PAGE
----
[Cross-posted to In Medias Res]
I’ve joked for years about being a closet Lutheran–joked about it for so long, in fact, I can’t remember when I first started doing it. I know it wasn’t because one day I read and found myself converted to the Lutheran Book of Concord or any such thing (though over the decades I have read and found myself agreeing with its contents a whole lot more than I disagree). It may go way back t my childhood, back to reading scriptures like Matthew 18:7, in the King James Version: “Woe unto the world because of offences! for it must needs be that offences come; but woe to that man by whom the offence cometh!” (A nearly identical passage can be found in Luke 17:1.) There was a terrible, yet comforting, logic to those passages as I understood them, so long ago: first, that this will be world of offenses, of horrors, of hardness, and there’s nothing anyone can do about it–and second, that God will still hold by whom those offenses, those horrors, that hardness comes accountable. This was a God, I thought, with whom you can know where you stand.
The KJV reading of those scriptures isn’t the best, I know that now. Those passages actually show Jesus speaking specifically about those who create temptations or stumbling blocks to faith in the hearts of others; He wasn’t speaking of the brokenness of the world in general, much less morally situating all of us in regards to it. But learning a better reading of those scriptures never altered, I think, my sense that the KJV version really captured so much of what Paul supposedly wrote–and which, much later, Augustine and then Martin Luther would teach about as well. What is that teaching? It is about sin, about its omnipresence, about the way it infects and twists our every perception and action, and the fact that we are called to somehow love one another in the midst of it. We will fail, of course, and stand condemned for that failure–but God by His grace will also save us in that failure and condemnation. The experience of that grace in such a context isn’t an experience of lightness; it is, rather, hard. It is something that, all things considered, we would rather have not needed in the first place. But need it, I think, we actually, most assuredly, do.
Here, on the last day of 2015, I look back on a year and see a lot of this kind of difficult grace, this kind of hard love. Maybe you’ve seen a lot of it as well–hard decisions about the saving or ending of weak and desperate lives, about the rescuing or fleeing of marriages, about opening oneself up to and learning to love a stranger in need or shutting out and accepting the hurt done to a loved one who has become a stranger to you. Whatever your experiences have been, I suspect you feel divided about them, just as I do. I’d be lying if I talked about how “grateful” I am for them, because I’m not: rather, as Frodo confessed to Gandalf, I wish these things “need not have happened in my time.” But I’d also be lying if I pretended not to recognize the wisdom of Gandalf’s reply: “So do I, and so do all who live to see such times. But that is not for them to decide. All we have to decide is what to do with the time that is given us.” I look around, and I see offenses of every sort–intentional and unintentional, against loved ones and strangers, against adults and children. I would rather I was free of all of it, just as everyone does. And yet, sometimes I really am kind of happy for that hardness–because, if nothing else, it helps me (and others, all of whom need it just as much as me) see the difficult grace around us better than we could in a world wherein offenses and evils and complications did not come.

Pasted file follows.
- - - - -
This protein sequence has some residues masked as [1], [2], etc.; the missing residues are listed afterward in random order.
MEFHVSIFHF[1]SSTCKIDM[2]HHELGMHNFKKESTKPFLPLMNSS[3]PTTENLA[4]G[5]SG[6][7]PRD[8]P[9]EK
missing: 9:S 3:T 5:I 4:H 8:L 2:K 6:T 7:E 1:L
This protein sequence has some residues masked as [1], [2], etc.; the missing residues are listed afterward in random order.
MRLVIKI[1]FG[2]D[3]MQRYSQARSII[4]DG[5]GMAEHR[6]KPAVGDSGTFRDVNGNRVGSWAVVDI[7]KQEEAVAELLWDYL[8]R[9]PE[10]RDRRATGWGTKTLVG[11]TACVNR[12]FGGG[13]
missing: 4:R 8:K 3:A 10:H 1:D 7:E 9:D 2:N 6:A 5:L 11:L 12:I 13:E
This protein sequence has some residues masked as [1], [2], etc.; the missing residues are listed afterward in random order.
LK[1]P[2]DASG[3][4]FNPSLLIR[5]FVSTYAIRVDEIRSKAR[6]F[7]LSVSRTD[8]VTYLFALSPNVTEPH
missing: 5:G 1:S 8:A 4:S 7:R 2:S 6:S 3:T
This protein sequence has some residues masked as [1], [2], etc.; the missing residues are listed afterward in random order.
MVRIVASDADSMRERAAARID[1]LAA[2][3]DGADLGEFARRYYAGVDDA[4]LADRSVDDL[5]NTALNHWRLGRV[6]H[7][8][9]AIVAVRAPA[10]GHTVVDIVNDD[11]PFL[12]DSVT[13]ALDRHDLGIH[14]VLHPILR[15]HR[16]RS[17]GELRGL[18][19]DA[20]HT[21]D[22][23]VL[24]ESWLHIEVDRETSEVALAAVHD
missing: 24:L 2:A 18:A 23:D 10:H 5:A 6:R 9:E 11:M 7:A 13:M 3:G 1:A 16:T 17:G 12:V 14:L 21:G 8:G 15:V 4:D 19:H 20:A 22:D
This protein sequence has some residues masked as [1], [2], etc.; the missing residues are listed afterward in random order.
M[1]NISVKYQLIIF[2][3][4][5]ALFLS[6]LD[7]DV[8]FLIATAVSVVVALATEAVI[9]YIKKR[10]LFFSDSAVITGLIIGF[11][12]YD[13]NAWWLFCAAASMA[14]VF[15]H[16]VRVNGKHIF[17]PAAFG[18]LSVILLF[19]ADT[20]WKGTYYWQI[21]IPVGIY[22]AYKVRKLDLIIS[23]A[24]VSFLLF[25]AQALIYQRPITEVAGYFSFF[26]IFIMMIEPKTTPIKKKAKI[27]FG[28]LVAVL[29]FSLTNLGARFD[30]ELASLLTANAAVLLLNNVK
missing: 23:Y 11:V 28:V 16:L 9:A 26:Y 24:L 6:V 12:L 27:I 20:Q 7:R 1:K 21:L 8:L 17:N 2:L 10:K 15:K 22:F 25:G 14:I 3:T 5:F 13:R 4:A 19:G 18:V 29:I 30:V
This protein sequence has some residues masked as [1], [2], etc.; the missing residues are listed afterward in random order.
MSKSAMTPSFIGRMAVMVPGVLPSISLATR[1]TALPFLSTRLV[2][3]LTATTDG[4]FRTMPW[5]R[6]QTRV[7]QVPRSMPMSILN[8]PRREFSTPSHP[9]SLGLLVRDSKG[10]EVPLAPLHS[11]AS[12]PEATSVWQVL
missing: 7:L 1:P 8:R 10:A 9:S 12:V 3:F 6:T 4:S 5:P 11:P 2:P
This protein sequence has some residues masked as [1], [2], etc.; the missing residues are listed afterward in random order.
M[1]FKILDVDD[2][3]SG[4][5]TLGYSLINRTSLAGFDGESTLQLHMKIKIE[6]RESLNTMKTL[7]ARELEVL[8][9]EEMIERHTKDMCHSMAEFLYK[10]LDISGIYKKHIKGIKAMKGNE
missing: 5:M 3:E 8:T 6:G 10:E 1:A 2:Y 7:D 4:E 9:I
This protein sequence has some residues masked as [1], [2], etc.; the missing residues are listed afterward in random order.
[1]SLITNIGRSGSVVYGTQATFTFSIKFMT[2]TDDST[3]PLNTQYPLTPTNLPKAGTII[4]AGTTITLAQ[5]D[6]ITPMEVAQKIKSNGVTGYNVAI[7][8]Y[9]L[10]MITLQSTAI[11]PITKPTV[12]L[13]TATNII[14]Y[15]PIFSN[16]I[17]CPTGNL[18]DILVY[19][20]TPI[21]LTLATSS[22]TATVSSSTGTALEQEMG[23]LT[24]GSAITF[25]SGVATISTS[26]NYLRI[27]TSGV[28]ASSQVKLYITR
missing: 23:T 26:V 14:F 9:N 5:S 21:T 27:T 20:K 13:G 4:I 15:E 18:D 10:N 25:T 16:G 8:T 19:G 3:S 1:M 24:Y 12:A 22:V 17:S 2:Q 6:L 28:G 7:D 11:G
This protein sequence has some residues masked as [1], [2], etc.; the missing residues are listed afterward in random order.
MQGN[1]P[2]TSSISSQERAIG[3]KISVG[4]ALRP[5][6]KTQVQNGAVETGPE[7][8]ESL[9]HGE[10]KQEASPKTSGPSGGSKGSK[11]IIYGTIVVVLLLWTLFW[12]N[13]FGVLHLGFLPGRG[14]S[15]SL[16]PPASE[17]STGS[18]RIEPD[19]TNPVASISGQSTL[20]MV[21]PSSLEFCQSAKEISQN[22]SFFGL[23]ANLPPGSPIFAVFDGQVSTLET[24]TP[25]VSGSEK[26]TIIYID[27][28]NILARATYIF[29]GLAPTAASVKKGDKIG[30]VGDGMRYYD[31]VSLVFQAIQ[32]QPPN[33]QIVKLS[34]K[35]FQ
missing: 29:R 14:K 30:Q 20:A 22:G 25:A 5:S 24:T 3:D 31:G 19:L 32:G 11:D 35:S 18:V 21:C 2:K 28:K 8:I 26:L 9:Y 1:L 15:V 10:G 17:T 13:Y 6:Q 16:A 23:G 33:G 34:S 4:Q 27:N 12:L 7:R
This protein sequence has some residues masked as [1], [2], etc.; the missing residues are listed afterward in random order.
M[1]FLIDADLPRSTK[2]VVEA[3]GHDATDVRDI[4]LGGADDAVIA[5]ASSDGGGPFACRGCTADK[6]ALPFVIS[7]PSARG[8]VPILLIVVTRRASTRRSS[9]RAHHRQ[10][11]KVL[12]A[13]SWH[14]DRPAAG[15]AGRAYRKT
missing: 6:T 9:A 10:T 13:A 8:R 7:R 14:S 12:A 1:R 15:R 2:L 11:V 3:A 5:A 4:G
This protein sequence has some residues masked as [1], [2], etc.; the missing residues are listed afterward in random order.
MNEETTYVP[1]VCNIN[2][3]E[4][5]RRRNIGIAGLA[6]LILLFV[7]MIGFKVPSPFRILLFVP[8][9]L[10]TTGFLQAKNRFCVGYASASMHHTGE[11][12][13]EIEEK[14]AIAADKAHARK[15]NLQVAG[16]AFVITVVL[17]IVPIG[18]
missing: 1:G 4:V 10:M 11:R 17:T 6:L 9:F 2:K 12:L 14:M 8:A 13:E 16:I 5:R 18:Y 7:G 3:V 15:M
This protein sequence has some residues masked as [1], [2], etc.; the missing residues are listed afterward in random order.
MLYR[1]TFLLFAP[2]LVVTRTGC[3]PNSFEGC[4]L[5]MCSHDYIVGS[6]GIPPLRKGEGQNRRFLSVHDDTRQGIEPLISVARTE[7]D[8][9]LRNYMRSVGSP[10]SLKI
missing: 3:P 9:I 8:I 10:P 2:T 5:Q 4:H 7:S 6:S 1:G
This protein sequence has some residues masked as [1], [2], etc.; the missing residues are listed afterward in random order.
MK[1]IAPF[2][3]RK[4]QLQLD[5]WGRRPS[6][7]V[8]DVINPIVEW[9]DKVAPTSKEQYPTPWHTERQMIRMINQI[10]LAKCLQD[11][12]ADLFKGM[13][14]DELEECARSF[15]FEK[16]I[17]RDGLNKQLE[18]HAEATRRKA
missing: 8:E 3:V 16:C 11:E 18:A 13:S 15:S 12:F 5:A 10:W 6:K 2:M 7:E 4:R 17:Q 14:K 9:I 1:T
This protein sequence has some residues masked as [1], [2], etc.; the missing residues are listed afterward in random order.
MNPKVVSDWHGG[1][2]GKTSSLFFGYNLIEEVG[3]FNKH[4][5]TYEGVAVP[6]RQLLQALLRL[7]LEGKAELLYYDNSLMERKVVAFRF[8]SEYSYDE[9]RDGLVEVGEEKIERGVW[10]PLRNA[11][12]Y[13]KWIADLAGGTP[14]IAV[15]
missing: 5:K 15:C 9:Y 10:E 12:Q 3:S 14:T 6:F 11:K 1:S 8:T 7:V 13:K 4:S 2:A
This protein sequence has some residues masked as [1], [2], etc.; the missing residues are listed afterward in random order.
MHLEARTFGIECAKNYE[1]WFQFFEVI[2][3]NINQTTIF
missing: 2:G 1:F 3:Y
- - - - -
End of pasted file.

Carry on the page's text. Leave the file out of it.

Martin Luther, speaking as a Christian prophet should, put it well: “This life is not godliness, but growth in godliness; not health, but healing; not being, but becoming; not rest, but exercise. We are not now what we shall be, but we are on the way; the process is not yet finished, but it has begun; this is not the goal, but it is the road; at present all does not gleam and glitter, but everything is being purified” (Luther, A Defense and Explanation of All Articles). That purity, as so many have put it, will hurt. Chosen or not, we stand here as God’s children, committed to it. So here’s to God’s long and difficult love, a love which comes slowly and inevitably through and I think necessarily as a part of the brokenness and condemnation and failures of these lives we live. And let’s wake up tomorrow, with the new year, and keep on keeping on.